Heal Negative Childhood Experiences as an Adult

Negative Childhood ExperiencesNegative childhood experiences stay in our memory bank in our brain. They can affect our brain function, emotions, sleep function, relationships, immune system, and even physiologically in general. We must heal these negative childhood experiences in order to have healthy relationships and to lead a fulfilling life as an adult.

What We Will Not Be Discussing:

I want to be clear that I am not addressing sexual, physical or any kind of abuse resulting in Post-Traumatic Stress Disorder (PTSD) or serious trauma. PTSD and trauma are specialties that require the professional training of a skilled therapist and or program with that specialty.

Examples of Negative Childhood Experiences:

The negative childhood experiences I am talking about are common in families who are fairly high-functioning. It is about a child feeling neglected even though they were “technically” cared for by their parents or caregivers. Not feeling “seen” by the parents and feeling invisible or that one’s needs were not important. It’s about a child feeling they needed to please the parent in order to be loved and valued. This is called “conditional love”. It means that someone must do certain things in order to be “loved” by another person. But that is not real love. As a child we wouldn’t understand that. Because we are 100% dependent upon our parents we need to see them as infallible. That they know and practice those parenting techniques that are best for us. That our parents love us and want us to be happy. And that they will always be there for us when we need them.

Parenting is a Generational Process

Unfortunately most often schools don’t teach these concepts and skills. So as parents we “don’t know what we don’t know”. We most often will do those things in parenting that repeat our own parenting we had as a child. It is a generational process of handing down what we were taught and at times had to “endure”. Important: it is not about blaming our parents. They functioned in the way that they knew to do and most often, were taught by their parents. Sometimes a parent will be conscious enough to understand they must find a healthier way to parent their children and to stop the generational pattern of unhealthy parenting. Those are the more fortunate children. But that is not often the usual case.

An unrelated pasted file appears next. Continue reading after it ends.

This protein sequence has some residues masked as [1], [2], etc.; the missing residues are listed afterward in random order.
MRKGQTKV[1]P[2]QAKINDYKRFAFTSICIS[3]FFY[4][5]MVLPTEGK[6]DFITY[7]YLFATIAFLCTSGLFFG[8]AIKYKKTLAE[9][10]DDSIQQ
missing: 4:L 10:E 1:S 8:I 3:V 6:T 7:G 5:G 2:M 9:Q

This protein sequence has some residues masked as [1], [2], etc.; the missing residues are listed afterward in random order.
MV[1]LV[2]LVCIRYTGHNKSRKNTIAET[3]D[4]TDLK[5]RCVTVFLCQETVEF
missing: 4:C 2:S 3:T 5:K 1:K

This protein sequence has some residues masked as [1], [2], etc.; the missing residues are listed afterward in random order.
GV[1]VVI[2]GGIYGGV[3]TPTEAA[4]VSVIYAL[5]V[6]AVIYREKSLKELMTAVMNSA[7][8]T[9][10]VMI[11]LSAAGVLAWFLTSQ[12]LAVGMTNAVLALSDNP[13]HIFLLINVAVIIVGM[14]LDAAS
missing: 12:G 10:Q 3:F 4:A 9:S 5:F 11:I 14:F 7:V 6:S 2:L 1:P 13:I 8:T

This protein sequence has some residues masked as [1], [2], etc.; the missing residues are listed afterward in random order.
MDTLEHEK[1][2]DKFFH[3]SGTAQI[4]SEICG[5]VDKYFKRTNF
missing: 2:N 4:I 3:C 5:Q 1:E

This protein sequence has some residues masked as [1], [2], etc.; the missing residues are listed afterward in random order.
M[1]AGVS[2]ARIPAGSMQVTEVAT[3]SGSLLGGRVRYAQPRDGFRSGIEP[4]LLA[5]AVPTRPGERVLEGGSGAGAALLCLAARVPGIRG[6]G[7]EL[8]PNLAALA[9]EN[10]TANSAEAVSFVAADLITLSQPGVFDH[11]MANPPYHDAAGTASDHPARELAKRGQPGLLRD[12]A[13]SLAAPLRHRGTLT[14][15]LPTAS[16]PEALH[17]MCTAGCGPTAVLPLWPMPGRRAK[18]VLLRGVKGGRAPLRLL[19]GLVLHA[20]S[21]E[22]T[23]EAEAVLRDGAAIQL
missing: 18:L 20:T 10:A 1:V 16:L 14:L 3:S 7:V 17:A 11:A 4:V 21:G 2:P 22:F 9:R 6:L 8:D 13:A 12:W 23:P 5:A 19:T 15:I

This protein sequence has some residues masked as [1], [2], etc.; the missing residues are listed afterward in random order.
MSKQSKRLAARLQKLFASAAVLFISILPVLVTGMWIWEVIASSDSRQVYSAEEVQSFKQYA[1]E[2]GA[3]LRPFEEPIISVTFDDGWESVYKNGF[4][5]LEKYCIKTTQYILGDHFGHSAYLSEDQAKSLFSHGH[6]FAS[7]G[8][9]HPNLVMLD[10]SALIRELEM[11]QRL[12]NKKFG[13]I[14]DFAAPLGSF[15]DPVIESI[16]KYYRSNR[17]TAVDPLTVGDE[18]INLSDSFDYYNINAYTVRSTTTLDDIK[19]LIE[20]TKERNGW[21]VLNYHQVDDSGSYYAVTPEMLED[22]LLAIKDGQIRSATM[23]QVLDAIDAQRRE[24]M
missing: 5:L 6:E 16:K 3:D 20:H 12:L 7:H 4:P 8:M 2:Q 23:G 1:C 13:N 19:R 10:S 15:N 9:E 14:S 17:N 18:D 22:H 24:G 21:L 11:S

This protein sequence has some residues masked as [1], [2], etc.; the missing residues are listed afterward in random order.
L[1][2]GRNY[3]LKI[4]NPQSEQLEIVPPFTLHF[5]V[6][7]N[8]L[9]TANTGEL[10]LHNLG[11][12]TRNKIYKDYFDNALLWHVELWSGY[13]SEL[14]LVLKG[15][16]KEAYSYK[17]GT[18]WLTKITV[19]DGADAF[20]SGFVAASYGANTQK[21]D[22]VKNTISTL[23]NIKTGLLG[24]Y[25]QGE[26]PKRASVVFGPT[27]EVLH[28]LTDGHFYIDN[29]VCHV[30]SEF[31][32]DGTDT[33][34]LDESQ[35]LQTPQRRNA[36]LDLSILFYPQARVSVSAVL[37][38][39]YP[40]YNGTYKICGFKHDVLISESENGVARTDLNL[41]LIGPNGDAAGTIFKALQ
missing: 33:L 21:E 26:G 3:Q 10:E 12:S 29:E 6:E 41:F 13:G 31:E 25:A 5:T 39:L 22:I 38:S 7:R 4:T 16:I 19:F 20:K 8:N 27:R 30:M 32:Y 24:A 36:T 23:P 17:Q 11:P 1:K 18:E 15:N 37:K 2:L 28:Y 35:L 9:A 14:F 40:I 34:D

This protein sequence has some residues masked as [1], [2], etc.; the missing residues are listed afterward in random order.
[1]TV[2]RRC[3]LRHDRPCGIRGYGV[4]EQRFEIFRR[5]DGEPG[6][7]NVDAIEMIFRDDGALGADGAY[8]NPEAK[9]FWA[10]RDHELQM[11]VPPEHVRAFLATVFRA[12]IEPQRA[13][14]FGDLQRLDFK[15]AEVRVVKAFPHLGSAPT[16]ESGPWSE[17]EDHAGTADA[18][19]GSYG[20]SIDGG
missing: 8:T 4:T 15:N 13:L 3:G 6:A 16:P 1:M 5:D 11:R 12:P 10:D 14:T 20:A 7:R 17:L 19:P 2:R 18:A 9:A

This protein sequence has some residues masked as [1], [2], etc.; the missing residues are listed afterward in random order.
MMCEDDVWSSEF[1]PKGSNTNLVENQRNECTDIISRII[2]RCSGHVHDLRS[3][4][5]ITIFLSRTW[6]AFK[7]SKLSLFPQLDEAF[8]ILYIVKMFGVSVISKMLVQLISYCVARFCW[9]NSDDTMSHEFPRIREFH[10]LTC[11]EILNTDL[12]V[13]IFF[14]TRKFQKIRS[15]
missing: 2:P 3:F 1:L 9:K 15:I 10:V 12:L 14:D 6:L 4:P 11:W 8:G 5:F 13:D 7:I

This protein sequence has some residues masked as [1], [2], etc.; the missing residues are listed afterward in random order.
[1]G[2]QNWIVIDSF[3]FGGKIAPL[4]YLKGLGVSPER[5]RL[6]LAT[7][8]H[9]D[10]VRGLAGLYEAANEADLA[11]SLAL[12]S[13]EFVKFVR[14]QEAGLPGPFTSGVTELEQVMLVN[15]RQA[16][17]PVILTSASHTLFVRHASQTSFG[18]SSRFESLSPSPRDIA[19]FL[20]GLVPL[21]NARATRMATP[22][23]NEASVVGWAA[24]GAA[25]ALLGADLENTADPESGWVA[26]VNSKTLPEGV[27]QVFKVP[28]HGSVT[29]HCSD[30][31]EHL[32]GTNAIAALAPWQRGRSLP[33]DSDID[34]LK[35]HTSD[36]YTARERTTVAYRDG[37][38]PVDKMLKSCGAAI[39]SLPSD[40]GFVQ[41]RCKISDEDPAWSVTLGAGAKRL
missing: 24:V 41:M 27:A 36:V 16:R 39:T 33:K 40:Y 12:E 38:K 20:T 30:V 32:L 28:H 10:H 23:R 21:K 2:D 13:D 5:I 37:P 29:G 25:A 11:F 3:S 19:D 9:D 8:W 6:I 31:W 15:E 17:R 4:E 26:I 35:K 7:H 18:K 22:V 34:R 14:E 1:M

Why It is Important to Heal as an Adult:

  1. Early negative experiences determine how we function in various types of relationships.
    1. Do we trust easily? Or are we always having to look for signs of the person cheating on us?
    2. Do we value ourselves? Do we need to please the person in our life in order to feel secure in the relationship? Or do we feel we deserve love just because we are who we are?
    3. Do we matter? Or do we feel invisible and that we must do things for people to truly “see us” and who we are?
    4. How we parent will greatly affect these same things in our children. Do you want them to experience childhood as you did?
  2. Early negative childhood memories still affect our mind and body. Often the physical ills we experience can come from emotional pain of these memories and their effects on us. Depression, loneliness, avoidance of relationships, serial dating, anxiety, poor sleep, headaches, weight gain are all possible symptoms of a lack of emotional healing.
  3. A fear of repeating the same childhood patterns. It is not uncommon for people who have had difficult childhoods, and especially abusive ones, to decide to not have their own children. I have heard it said many times, “What if I repeat the same things my parents did and do damage to my future children?”

How Do We Actually Heal From Negative Childhood Experiences?